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    Sarah Michaelson - Coaching for a Cause

    August 04, 2014

    “Polar Vortex.” Those two words were all over the Washington, DC area media this past winter, and it was not just the typical hype. Everywhere you turned there was a snow bank or an arctic wind gust waiting to knock you over – not exactly the ideal conditions for a training bike ride or an open water swim practice. For Senior Project Engineer Sarah Michaelson, however, the brutal weather that the area experienced this winter seemed appropriately symbolic of the battle that the members of her Leukemia and Lymphoma Society (LLS) Team in Training (TNT) were fighting on behalf of their loved ones. The WDC Service Scout had an opportunity to talk with Sarah about her experience as a Team in Training Swim Coach.

    What is TNT?
    TNT is the Leukemia and Lymphoma Society’s endurance sports training program. Participants agree to raise a certain amount of money and in return, TNT provides coaching, training schedules, and race day support for the athletes. The money that is raised by TNT goes towards research and development for new cancer treatments, case studies, and medical cost assistance.

    How did you come to be involved with TNT?
    A friend of mine who was training for the 2013 Nation’s Triathlon with TNT introduced me to LLS and their mission. While I do not have a personal connection with anyone who has had leukemia or lymphoma, I do know several people who have or have had various forms of cancer, all of which can benefit from some of the research funded by LSS. About the same time I got involved with helping my friend prepare for Nation’s, the mother of one of my close childhood friends was diagnosed with pancreatic cancer. I took that as a sign that I was doing the right thing and seized the opportunity to get involved with TNT.

    You grew up swimming and played water polo in college, but had you ever coached swimming before?
    Yes, but I was coaching children, and it turns out that coaching adults is very different. All the participants came to us at different skill levels. I started working with our beginner swimmers. I found this to be unbelievably rewarding throughout the season. Over the course of the six month season we watched people who could barely swim learn how to swim freestyle, breath properly, swim longer distances without stopping and gain confidence in their own abilities. I think the confidence was the biggest payoff. All of the coaches had faith in their abilities and we knew that we could teach them all the skills they needed to succeed, but it took faith in themselves for them to get better. Once they started to believe in their own abilities, they got better by leaps and bounds.

    Six months is a long training season. How often did the team practice?
    We started training in January and our last triathlon was early June. We had two coached swims a week – one at 5:30am and one at night. Participants picked which one they wanted to go to. The bike/run practices were held every Saturday morning at various locations around the DC metro area.

    This was a really long, cold winter. How did you and your team stay positive and motivated?
    It’s hard to be negative when you’re training to cure cancer because most people are training for someone who is fighting for their life. During the giant snowstorms and record low temperatures, we knew that what we were doing would allow more people to go into remission, celebrate more birthdays, live better lives, and maybe even participate in Team in Training event themselves. It’s sort of like the circle of life: we train so they can.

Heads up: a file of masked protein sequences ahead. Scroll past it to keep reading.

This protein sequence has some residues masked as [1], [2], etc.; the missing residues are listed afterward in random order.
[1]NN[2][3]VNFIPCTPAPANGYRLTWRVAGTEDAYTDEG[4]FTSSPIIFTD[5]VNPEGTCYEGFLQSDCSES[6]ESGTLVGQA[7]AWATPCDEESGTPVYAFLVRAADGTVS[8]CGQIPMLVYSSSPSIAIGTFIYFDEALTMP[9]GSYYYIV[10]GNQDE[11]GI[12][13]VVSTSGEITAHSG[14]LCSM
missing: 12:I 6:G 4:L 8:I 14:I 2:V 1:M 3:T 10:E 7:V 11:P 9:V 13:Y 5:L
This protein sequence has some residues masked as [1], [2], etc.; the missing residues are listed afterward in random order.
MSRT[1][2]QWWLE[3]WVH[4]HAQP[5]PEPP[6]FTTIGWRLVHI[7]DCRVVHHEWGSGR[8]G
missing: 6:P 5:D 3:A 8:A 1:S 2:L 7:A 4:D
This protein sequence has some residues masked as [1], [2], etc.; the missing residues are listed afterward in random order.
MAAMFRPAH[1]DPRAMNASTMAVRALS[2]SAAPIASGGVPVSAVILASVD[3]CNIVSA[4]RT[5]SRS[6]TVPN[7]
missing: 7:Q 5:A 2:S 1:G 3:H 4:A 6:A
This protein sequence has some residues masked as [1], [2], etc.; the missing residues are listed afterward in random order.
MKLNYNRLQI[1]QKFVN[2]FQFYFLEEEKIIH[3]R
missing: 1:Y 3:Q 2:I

Wow, that’s really inspiring! Did all of the training pay off?
    Let me answer the question this way. During training, participants had to complete timed test swims to get an idea of how they would do in the mile swim during the race. One of my participants was not a particularly strong swimmer. He never completed his test swim in less than 45 minutes. He came up to the coaches after the race, and clutching his split times, told us with disbelief that not only had he completed the swim portion in 32 minutes but that he felt better during the race than during any of his test swims. He was baffled and we were thrilled!

    What a great experience. Are you still involved with LLS or TNT?
    Yes, I am a participant right now, actually. I’m training with TNT for the 2014 Nations’ Triathlon on September 7th.

    That’s awesome. Can anyone participate in TNT or are their special requirements?
    There is an interview required to be a coach, but anyone can participate in TNT as an athlete. There are LLS chapters that have TNT groups all over the country. TNT takes people from all different skill levels and they participate in a wide variety of events including the Marine Corps Marathon here in DC, century bicycle rides, hikes and various triathlons.

    If you had to summarize your experiences with TNT in one word, what would it be?
    We trained through a brutally cold winter. Yet people showed up, jumped in the cold water, rode their bikes through the rain, ran in the snow and raised $200,000 for LLS, so I guess if I were to sum it up in one word, I’d say pride. Pride in the accomplishments of the participants I helped coach, pride in my own ability to help them along the way, and now, pride in my own ability to Tri. My TNT friends have taught me that it doesn’t matter if I wipe out on the bike (which I have) or if I hate running (which I do), or what apocalyptic weather we’re experiencing most; what matters is that I tri because with every lap, every mile and every dollar we are all making a positive impact on someone else’s life.